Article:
Early Treatment for the Spotted Lanternfly


November – March is time to act

The invasive Spotted Lanternfly, Lycorma delicatula, originally native to East Asia, has emerged as a significant ecological threat, spreading its wings of concern and finding its way to new habitats, particularly in North America. Recognizable by its eye-catching appearance featuring vibrant red wings adorned with distinct black spots, the spotted lanternfly has become a serious nuisance.

Known for its voracious appetite, this invasive insect primarily feeds on the sap of a wide range of plants, including fruit trees, ornamental plants, and valuable hardwoods. This relentless feeding poses a direct threat to our beloved gardens, potentially resulting in significant damage.

The destruction doesn’t stop at the feeding—it leaves behind a sticky residue called honeydew. This honeydew not only attracts other pests but also encourages the growth of sooty mold, creating an unsightly and unhealthy environment for plants.

Spotted Lanternfly egg masses are laid in the fall, survive through the winter, and then hatch in the spring. Each egg mass contains 30-50 eggs, so finding and destroying these egg masses properly might lessen populations.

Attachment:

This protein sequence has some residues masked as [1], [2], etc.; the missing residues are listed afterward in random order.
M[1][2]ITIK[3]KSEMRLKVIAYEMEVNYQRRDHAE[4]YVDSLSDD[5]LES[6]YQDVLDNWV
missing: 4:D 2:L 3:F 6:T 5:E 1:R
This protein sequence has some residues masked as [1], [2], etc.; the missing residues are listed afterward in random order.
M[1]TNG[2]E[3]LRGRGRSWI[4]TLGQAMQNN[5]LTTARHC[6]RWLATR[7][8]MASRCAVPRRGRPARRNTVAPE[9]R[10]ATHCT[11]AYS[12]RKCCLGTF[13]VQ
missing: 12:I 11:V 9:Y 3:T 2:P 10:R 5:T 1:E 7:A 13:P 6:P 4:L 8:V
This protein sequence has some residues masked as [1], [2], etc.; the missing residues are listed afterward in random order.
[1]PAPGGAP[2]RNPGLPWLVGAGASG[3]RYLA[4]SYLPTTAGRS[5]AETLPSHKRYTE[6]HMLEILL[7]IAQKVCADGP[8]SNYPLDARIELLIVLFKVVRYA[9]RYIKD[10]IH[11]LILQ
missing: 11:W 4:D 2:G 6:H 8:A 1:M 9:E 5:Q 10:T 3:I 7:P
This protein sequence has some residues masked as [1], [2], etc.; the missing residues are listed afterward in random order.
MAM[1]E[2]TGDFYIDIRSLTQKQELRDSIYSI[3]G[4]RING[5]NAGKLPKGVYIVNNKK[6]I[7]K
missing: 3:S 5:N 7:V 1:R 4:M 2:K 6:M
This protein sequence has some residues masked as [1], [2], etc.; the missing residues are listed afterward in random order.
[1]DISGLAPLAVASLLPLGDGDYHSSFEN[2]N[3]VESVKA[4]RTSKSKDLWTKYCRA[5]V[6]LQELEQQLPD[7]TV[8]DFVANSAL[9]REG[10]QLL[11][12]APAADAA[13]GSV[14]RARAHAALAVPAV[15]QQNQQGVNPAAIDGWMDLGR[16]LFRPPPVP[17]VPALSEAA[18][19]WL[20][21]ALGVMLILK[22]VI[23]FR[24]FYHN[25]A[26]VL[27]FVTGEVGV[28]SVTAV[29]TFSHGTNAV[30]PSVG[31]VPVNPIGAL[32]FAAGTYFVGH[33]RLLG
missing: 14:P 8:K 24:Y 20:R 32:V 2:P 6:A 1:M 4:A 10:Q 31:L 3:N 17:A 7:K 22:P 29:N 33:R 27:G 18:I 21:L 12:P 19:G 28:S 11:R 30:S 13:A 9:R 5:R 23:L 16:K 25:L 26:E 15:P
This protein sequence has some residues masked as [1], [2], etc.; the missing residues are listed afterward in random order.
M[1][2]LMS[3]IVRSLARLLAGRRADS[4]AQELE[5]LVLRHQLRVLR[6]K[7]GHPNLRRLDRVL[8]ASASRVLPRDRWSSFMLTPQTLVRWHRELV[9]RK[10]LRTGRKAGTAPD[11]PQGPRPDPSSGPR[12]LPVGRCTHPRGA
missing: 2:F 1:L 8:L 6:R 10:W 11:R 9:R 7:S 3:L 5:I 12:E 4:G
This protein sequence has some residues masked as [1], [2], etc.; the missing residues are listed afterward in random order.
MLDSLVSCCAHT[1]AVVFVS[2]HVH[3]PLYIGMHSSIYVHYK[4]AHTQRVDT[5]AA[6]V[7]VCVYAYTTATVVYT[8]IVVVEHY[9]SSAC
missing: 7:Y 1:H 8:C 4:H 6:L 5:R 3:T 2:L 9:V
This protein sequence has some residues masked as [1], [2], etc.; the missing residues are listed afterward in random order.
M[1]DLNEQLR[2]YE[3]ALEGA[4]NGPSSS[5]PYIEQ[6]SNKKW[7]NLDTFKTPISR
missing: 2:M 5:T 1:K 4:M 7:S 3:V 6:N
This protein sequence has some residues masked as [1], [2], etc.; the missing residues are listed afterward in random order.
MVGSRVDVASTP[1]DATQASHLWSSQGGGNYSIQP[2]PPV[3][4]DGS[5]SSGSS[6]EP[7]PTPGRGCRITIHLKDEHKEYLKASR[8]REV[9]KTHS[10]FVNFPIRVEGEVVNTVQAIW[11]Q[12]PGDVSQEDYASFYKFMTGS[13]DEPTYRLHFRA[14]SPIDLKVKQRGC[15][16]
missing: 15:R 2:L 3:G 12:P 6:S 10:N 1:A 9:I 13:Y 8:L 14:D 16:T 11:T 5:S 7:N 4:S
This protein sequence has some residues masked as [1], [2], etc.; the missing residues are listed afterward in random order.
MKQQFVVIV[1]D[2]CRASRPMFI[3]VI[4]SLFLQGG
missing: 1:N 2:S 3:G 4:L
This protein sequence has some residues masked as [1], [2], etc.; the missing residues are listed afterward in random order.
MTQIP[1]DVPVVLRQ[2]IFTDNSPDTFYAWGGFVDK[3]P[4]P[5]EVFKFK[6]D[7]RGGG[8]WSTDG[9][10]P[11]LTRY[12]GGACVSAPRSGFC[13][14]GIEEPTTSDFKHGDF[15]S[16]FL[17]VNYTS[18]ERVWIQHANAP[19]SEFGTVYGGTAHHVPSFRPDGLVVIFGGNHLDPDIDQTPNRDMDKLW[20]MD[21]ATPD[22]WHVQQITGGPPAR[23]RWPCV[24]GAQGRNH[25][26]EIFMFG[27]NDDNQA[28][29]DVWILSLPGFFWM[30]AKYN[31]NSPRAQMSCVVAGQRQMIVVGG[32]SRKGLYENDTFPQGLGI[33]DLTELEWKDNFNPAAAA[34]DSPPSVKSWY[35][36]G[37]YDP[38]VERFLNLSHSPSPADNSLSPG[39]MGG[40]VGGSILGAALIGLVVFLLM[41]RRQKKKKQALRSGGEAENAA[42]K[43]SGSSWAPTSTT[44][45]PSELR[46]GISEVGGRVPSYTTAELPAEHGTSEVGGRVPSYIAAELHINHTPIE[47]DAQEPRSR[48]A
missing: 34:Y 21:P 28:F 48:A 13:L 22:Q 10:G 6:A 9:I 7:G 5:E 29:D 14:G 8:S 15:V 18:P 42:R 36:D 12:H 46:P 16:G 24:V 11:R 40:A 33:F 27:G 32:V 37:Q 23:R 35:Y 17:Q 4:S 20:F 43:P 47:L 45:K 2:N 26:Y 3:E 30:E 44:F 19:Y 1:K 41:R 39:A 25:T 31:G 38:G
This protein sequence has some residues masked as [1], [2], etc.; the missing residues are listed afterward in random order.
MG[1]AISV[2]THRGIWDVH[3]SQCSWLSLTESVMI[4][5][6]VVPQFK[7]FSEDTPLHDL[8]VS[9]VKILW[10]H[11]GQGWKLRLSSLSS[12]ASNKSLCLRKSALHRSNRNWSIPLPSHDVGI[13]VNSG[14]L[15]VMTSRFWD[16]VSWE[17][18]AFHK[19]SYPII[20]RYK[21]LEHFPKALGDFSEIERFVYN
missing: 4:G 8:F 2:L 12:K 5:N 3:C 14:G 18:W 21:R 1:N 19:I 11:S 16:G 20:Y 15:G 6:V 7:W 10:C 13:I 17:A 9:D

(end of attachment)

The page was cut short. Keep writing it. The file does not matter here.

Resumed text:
Taking action during the insect’s dormancy period from November to March is especially crucial, ensuring that hatching is thwarted and the potential for infestation is minimized, safeguarding the health and vitality of your plants.

Mitigating the Spotted Lanternfly requires proactive measures, particularly during its dormancy period from November to March, weather dependent. An effective approach involves the careful identification and removal of egg masses. Gardeners and arborists are advised to scrape off these egg masses diligently, disposing of them to prevent the hatching of future generations. Alternatively, applying a dormant oil spray proves to be a strategic preventive measure during this dormant phase, offering an additional layer of defense against the invasive insect’s lifecycle. By incorporating these practices into routine garden maintenance during the winter months, homeowners and gardeners can play a crucial role in lessening populations of the Spotted Lanternfly.

Increased vigilance, early detection, and prompt action may help to lessen the lanternfly’s impact on healthy plants.

Ultimately, it’s important to understand that the spotted lanternfly is a nuisance pest that is difficult to control. In our experience, we have found that the NYS DEC approved methods that we use, help to control populations.